Louis Hunter Breaks Barriers In Minneapolis Food Scene


Louis Hunter is not just a restauranteur, but he is also a fighter. Within the past five years, Hunter has endured more heartbreaks and setbacks than most have endured in the past twenty years.

On July 6, 2016, Hunter lost his cousin, Philando Castile, during a police encounter. During a traffic stop, Officer Jeronimo Yanez of the St. Anthony Police Department shot and killed Castile in front of his girlfriend and her daughter.

After video emerged of the fatal police encounter, Hunter and others across the country took part in peaceful protests. During a demonstration in Minnesota, Hunter was accused of throwing rocks at nearby police officers. If convicted, he could have faced up to 20 years in prison.

"Facing the 20 years in prison due to something I knew at the time, I did not do. It was one of the craziest experiences in my life," Hunter said.

"My anxiety was everywhere every day."

As Hunter underwent a tenuous legal process, he lost his car and was unable to operate his landscaping business. Ultimately, the charges were dropped a year later, but he had lost an overwhelming amount in the process. Luckily, he came across Dan and Sarah Woodcock along his journey. After the charges were dropped, the Woodcocks helped organize a

"And at that celebration, I remember saying, 'What if this became a turning point in your life?'" Sarah Woodcock recalls asking Hunter.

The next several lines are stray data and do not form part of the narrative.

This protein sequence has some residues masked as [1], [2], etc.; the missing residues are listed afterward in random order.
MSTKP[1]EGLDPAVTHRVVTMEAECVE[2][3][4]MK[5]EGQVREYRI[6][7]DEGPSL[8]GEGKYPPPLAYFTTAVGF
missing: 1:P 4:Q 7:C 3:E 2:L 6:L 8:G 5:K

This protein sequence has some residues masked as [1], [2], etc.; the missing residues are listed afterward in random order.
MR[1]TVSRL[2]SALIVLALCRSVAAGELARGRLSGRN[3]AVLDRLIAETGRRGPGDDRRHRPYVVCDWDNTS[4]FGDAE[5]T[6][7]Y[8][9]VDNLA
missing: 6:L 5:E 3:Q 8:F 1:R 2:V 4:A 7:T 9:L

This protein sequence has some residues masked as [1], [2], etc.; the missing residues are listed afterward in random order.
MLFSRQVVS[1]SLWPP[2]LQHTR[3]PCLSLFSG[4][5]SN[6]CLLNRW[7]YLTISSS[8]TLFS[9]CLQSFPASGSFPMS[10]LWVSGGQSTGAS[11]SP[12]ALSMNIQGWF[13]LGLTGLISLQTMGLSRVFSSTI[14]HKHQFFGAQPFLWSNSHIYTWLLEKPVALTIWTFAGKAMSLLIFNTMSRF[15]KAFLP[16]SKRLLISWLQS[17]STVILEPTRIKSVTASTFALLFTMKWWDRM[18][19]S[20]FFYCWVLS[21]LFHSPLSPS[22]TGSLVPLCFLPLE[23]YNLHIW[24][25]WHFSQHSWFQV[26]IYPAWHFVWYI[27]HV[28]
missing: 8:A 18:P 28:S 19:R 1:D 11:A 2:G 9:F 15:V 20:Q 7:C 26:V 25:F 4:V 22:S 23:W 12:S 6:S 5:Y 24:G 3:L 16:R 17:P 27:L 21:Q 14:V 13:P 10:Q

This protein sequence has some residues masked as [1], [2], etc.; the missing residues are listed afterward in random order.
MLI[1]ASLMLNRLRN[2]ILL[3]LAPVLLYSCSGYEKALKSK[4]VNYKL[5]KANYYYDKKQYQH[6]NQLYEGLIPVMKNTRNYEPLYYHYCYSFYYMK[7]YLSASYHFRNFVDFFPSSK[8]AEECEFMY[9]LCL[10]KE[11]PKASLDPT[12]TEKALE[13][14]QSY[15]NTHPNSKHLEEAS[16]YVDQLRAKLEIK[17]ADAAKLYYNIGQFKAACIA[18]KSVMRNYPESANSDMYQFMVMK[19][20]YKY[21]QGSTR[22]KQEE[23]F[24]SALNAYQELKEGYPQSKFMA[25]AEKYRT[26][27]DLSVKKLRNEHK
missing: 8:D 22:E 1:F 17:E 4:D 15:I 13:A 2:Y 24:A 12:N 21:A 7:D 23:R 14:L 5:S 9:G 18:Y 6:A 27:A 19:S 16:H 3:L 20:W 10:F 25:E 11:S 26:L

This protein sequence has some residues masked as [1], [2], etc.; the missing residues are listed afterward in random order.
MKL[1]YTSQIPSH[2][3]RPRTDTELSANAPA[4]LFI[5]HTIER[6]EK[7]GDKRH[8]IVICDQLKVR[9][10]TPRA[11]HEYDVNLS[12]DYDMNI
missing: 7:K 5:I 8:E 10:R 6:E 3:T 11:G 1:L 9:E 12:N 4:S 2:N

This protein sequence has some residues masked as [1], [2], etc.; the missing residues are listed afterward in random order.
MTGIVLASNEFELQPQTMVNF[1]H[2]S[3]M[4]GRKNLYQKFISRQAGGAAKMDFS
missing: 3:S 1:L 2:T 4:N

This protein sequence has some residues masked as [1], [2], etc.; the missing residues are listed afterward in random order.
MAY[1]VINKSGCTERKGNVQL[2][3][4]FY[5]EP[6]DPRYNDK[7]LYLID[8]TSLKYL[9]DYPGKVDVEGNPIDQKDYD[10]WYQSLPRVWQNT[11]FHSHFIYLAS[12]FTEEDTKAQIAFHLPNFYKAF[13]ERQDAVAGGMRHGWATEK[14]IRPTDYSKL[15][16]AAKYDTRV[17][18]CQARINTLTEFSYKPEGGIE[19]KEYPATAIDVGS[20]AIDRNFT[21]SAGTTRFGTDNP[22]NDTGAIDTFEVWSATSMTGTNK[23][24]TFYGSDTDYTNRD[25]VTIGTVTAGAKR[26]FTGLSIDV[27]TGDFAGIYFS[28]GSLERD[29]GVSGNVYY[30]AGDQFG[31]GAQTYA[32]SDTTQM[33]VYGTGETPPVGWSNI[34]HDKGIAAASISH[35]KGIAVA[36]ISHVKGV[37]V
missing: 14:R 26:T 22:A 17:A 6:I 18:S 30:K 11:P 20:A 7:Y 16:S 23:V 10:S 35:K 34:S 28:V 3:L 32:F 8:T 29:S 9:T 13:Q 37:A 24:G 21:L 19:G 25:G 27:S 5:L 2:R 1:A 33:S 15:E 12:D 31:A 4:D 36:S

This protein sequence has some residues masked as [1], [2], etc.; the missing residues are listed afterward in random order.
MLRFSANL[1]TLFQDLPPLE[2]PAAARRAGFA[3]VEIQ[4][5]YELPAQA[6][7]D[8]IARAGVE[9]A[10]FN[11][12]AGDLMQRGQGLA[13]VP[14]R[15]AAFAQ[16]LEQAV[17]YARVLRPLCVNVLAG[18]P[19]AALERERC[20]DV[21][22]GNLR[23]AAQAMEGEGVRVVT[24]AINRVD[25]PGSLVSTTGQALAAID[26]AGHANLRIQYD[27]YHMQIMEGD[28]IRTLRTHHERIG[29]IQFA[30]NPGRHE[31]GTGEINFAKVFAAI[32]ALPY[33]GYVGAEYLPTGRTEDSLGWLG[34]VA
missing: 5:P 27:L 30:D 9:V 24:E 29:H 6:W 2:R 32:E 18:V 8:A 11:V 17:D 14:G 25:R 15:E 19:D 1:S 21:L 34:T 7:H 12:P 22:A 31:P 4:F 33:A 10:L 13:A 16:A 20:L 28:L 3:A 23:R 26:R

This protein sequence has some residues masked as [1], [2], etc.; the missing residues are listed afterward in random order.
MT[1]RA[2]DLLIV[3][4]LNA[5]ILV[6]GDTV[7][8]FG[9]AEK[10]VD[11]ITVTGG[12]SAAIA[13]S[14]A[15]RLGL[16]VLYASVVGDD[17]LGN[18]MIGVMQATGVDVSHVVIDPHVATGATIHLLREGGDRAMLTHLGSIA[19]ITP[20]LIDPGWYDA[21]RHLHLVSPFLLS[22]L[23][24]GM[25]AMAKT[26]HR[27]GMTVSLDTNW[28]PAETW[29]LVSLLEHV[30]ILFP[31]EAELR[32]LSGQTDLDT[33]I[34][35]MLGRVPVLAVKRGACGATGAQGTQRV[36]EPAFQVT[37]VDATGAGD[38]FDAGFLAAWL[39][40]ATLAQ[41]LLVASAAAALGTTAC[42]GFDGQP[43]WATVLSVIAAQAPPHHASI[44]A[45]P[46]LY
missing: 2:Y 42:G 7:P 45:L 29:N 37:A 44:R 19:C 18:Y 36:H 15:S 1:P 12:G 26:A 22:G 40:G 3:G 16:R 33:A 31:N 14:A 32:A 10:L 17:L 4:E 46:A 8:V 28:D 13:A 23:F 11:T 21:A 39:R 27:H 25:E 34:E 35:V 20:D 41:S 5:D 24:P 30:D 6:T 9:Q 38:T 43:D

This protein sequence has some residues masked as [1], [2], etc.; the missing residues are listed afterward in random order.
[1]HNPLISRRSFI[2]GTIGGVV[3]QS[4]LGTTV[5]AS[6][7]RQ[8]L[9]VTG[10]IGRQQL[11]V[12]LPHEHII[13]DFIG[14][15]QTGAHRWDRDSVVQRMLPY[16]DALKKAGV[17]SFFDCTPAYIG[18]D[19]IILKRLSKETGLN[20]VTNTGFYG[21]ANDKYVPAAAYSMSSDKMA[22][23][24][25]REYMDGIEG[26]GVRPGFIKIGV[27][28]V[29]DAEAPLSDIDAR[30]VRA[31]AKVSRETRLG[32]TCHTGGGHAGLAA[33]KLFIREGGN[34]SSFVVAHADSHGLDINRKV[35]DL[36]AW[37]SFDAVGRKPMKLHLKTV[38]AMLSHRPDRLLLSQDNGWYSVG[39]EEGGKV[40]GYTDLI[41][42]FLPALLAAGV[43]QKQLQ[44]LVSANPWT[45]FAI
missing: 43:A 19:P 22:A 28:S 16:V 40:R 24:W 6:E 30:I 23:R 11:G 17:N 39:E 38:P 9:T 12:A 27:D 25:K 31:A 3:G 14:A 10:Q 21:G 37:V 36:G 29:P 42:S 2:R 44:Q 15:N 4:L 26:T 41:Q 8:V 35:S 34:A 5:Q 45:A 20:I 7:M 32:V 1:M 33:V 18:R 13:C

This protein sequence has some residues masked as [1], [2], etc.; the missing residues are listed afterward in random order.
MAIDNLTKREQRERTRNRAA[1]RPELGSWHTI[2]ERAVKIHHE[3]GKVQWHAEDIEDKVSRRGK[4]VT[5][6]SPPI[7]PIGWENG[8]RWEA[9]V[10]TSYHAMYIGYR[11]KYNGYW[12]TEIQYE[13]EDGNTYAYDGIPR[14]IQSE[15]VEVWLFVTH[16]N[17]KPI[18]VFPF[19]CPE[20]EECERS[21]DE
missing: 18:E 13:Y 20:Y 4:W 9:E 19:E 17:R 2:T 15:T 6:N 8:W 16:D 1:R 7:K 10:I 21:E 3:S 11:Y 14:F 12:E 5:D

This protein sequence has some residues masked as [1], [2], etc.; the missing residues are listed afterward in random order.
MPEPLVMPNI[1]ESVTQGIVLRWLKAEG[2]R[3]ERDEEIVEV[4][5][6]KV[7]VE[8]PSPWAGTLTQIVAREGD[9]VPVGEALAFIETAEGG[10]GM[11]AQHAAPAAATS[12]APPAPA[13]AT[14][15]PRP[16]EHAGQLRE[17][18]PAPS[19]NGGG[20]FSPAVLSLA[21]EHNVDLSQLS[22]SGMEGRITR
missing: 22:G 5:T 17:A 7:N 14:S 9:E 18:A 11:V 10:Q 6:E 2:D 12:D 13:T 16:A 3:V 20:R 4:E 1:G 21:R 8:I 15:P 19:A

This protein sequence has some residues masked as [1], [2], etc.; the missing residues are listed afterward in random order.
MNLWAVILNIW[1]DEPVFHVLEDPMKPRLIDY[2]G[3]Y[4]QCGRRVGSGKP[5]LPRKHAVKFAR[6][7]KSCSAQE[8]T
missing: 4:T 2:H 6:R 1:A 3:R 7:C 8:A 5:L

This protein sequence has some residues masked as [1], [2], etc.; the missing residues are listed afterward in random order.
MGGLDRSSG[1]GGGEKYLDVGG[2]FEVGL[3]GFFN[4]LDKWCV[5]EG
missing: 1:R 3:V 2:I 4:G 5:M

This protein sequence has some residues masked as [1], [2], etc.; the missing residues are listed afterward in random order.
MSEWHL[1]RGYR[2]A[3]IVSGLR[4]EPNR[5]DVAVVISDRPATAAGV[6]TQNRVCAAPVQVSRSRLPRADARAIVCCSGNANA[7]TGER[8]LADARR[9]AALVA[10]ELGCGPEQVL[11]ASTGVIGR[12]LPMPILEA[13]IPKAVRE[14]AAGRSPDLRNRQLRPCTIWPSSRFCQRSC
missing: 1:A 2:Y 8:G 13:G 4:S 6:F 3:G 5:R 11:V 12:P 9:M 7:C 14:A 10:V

Shortly thereafter, Hunter and the Woodcocks joined together to hold pop-up soul food experiences in the area. As word of the group's efforts spread, more than 600 people pitched in to raise $50,000 for the growing business. Two years after Castile's tragic killing, Hunter and the Woodcocks opened Trio, a vegan soul food restaurant in Minnesota.

A year after opening, Hunter became the sole owner of Trio, making it the first Black-owned vegan restaurant in Minneapolis. Despite making history, Hunter is far from finished. In May, he helped to pay his blessings forward by donating 300 meals to demonstrators in the area after the death of George Floyd.

"It felt so unreal that Louis Hunter was able to serve the community 300 meals, which I could have been in prison praying for the community, Hunter said.

"Believe in your higher power. Always try to serve your community, your peers, and have faith because I have faith that one day, Black lives will matter. I have faith."

Photo: Getty Images


Sponsored Content

Sponsored Content